Why Can’t Google Catch Easy Spam?

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Google’s Gmail spam filter is legendary, and considered one of the best in the business. And it’s true, for the most part. I currently use Gmail’s spam filtering both for Gmail, and also for POP3 mail, which I “launder” through Gmail in order to take advantage of the great spam filtering.

One of the amazing features about Gmail spam filtering is its low percentage of “false positives” — e-mail identified as spam by the system that’s really legitimate e-mail.

Another important fact is that Gmail’s spam filter gets better over time. Its ability to catch spam keeps going up, and false positives go down.

I currently have 4776 messages in my “Spam” folder (can anyone top that?), and get about 10 or so spasm in my inbox every day. As a ratio, you really can’t beat that.

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Gmail’s spam filtering really is great, and I shouldn’t complain. But, hey, it’s my job.

I’m perplexed about Gmail’s poor handling of two specific kinds of easy-to-spot spam: 1) Nigerian 419 e-mail, and 2) foreign-language spam.

I get Nigerian scam e-mails in my inbox every day. They somehow evade the Gmail spam filters. Sometimes I identify them using the “Report Spam” button, and then I get an identical one later in the day.

These e-mails seem to me to be trivially easy to identify. They tend to use oddly out-of-style language, and unusual formality combined with grammatical errors. Just flag any message sent from Nigeria or surrounding countries that contains any five of the following words or phrases: “pray,” “faith,” “proposal,” “introduce myself,” “widow” “fund,” transfer,” “expenses,” “bank,” “urgently,” “the late Mr. ,” “need your assistance,” “deposited the sum of,” “asking for your kind assistance” — that sort of thing.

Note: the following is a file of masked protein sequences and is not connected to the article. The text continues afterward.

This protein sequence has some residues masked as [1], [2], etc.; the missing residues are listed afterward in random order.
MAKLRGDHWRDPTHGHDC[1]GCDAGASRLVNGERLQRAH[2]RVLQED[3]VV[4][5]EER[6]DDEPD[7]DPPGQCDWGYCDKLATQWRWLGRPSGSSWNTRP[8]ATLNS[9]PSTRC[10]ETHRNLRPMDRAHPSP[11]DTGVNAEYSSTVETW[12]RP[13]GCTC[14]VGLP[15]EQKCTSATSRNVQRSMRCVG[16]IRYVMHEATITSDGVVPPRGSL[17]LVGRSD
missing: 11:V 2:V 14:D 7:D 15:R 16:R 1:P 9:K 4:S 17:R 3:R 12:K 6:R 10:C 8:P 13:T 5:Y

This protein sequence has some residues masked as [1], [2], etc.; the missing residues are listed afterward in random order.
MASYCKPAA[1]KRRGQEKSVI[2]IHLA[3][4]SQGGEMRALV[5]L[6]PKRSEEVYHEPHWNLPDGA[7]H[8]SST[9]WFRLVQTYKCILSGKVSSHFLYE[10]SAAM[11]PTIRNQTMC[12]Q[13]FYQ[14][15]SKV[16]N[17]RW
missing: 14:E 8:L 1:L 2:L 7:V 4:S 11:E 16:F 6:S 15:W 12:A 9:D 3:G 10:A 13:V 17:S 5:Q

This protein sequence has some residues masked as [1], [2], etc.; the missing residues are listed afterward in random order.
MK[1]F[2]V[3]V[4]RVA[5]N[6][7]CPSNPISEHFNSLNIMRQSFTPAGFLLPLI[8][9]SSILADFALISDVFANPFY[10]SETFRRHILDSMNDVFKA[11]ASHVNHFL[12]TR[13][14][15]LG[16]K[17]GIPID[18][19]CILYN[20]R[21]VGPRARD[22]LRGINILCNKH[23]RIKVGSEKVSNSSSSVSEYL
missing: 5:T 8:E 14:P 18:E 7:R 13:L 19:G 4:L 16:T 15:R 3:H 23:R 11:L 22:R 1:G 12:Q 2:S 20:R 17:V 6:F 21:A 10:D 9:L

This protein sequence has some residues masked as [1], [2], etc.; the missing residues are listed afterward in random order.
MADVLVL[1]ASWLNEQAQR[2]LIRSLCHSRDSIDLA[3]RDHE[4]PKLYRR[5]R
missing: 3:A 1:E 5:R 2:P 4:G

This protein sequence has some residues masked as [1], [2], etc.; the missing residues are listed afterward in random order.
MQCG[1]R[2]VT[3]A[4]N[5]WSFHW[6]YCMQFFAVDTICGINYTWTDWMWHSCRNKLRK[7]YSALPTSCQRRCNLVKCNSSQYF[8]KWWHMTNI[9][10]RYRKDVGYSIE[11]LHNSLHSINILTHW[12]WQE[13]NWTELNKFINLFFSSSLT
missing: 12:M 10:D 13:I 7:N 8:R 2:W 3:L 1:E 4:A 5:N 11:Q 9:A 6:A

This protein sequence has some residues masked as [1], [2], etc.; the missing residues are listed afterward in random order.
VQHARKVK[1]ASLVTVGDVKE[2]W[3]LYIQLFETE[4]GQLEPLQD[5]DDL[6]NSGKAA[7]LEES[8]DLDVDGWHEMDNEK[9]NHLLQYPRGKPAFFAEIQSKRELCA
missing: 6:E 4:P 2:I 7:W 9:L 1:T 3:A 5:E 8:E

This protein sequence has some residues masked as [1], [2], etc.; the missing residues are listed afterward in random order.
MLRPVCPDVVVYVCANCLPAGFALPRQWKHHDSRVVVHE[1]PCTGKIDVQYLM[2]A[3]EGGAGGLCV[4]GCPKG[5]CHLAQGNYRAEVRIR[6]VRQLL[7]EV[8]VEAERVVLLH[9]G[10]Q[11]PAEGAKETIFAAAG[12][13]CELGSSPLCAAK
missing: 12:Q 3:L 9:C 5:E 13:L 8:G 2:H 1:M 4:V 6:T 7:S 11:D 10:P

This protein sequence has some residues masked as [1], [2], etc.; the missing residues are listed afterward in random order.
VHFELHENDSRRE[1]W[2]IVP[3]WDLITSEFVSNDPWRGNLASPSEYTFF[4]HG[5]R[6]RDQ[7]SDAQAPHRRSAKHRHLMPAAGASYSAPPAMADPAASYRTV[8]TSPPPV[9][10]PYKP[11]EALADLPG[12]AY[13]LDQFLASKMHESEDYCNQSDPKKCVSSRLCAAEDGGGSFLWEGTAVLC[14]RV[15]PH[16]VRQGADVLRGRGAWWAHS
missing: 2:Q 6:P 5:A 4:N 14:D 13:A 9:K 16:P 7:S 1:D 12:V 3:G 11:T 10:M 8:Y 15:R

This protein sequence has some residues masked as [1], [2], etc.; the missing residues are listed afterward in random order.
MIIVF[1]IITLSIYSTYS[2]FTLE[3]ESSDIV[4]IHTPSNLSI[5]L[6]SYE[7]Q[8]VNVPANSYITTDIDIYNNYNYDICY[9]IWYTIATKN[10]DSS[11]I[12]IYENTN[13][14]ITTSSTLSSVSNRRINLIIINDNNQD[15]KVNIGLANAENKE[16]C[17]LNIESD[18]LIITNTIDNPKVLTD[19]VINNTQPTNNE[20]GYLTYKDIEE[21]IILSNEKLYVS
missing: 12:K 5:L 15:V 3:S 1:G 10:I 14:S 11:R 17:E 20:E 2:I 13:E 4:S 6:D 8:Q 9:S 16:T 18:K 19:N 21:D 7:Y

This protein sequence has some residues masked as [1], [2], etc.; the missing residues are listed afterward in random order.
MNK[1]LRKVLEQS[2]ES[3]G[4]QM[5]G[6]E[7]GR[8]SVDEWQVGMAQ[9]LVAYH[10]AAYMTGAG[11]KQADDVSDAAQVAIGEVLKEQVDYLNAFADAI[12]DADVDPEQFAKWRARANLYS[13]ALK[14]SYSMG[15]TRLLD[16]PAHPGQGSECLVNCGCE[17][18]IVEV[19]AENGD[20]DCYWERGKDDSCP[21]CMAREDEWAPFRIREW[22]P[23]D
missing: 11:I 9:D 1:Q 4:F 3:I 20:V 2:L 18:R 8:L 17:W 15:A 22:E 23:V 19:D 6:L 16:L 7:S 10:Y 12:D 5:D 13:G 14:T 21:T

Given the fantastic job Gmail does of catching other kinds of spam, how hard can it be to stop e-mail with these obvious clues?

Even more confusing is why foreign-language spam isn’t flagged. I’ve been using Gmail for two years, and I have flagged as spam every single e-mail I’ve received that’s entirely in Mandarin or Russian.

Google: I don’t speak Chinese! When I get e-mail that’s entirely Chinese characters, it’s spam, OK? What could be easier than that?

I understand that Google has to be careful. It can’t summarily dismiss notes about widows in Nigeria, or Chinese- or Russian-language e-mail. Some percentage of users actually get legitimate e-mail that fall into these categories. But Gmail should be capable of individual, user-added criteria, such as aggressive Nigerian-scam filtering, and maybe an option that tells Gmail to “consider all mail in this language as spam.”

What about you? Does apparently easy-to-spot spam make it into your Gmail inbox? Tell me about it: mike.elgan@gmail.com

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